There's a very high chance La Nina conditions will persist this winter. What does that mean for Arkansas?
The water in the equatorial Pacific off the coast of South America is cooler than average. No two La Nina events are exactly alike and it's just 1 of several pieces to a forecasting puzzle. However, there are common characteristics to most of these events. For our portion of the country, it's characterized by above average temperatures and average to below average precipitation. THAT DOES NOT MEAN WE WON'T HAVE WINTER WEATHER.
Notable recent La Nina winters have brought (thanks to James Bryant for getting this info)...
"In our history of La Nina's the last 20 years, here are a few of the big events that stick out.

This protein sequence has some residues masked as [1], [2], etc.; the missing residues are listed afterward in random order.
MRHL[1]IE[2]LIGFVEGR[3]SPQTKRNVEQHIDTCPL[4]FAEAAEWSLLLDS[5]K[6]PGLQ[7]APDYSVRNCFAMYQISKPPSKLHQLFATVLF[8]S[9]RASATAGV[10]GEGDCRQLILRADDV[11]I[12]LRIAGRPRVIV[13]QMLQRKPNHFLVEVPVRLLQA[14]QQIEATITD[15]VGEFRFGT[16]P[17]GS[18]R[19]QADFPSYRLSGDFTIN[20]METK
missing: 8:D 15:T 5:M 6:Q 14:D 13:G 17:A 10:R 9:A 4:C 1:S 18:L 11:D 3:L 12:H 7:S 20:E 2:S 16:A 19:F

Early 2018: Record cold to warmth
Dec. 2017: Heavy rain
Early 2011: Cold/snow/severe/warmth
Early 2008: Storms/tornadoes
Jan/Feb 2000: Snow to severe storms
Early 1999: Tornadoes"
We can also add the January 2009 north Arkansas ice storm to that list as well. In March of 2008, we had back-to-back huge snow events.
Bottom line, when we end up looking at the 3 month period of December, January, and February, we'll likely see temperatures a little above average and precip near to below average. That does not tell the whole story though. There are likely to be notable events as there typically are every winter. I'm more concerned with severe weather this late fall and winter. It seems like most La Ninas produce at least a few episodes.
One more thought. Many forecasts for the 2011 La Nina advertised a warm and dry winter. We ended up having the most snow since 1988. Never say never to Arkansas weather!!!!
A typical La Nina..